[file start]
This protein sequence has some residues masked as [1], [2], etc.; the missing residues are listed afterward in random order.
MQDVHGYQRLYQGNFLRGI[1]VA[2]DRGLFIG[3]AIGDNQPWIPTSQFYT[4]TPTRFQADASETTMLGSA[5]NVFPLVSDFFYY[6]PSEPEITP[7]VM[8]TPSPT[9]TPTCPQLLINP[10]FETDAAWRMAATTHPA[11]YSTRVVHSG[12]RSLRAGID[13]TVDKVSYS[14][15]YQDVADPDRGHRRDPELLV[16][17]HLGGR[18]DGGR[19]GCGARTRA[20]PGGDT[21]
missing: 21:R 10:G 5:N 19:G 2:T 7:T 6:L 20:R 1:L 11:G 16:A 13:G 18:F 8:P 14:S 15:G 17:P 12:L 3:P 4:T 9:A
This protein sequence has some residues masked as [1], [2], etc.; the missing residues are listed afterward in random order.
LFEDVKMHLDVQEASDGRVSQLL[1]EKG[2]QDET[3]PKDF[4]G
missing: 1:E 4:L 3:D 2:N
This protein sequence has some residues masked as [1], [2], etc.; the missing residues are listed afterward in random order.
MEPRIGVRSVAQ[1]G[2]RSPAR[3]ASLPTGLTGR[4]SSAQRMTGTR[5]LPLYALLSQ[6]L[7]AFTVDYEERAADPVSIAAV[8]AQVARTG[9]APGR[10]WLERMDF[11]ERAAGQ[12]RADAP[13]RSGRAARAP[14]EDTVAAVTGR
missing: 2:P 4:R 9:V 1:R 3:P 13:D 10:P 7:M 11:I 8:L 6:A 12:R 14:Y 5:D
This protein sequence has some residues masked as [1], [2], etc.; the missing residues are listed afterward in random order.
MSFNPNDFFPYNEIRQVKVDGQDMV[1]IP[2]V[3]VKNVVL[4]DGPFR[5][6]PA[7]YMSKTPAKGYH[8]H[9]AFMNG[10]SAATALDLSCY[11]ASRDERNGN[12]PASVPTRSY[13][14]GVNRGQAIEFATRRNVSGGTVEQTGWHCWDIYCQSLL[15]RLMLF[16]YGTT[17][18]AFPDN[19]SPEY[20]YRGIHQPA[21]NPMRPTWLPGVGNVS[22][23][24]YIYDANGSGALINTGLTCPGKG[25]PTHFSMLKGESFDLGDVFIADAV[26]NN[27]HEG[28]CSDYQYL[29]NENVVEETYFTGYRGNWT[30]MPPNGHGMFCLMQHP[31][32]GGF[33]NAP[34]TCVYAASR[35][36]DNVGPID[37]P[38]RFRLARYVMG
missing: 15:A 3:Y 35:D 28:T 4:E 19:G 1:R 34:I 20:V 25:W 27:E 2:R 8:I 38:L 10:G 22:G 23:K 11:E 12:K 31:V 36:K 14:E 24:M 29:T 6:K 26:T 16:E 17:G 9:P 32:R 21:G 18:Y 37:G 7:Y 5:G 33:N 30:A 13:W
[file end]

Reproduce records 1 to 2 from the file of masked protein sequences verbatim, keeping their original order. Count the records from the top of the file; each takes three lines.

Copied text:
This protein sequence has some residues masked as [1], [2], etc.; the missing residues are listed afterward in random order.
MQDVHGYQRLYQGNFLRGI[1]VA[2]DRGLFIG[3]AIGDNQPWIPTSQFYT[4]TPTRFQADASETTMLGSA[5]NVFPLVSDFFYY[6]PSEPEITP[7]VM[8]TPSPT[9]TPTCPQLLINP[10]FETDAAWRMAATTHPA[11]YSTRVVHSG[12]RSLRAGID[13]TVDKVSYS[14][15]YQDVADPDRGHRRDPELLV[16][17]HLGGR[18]DGGR[19]GCGARTRA[20]PGGDT[21]
missing: 21:R 10:G 5:N 19:G 2:T 7:T 6:L 20:R 1:L 11:G 16:A 13:G 18:F 8:P 14:S 15:G 17:P 12:L 3:P 4:T 9:A
This protein sequence has some residues masked as [1], [2], etc.; the missing residues are listed afterward in random order.
LFEDVKMHLDVQEASDGRVSQLL[1]EKG[2]QDET[3]PKDF[4]G
missing: 1:E 4:L 3:D 2:N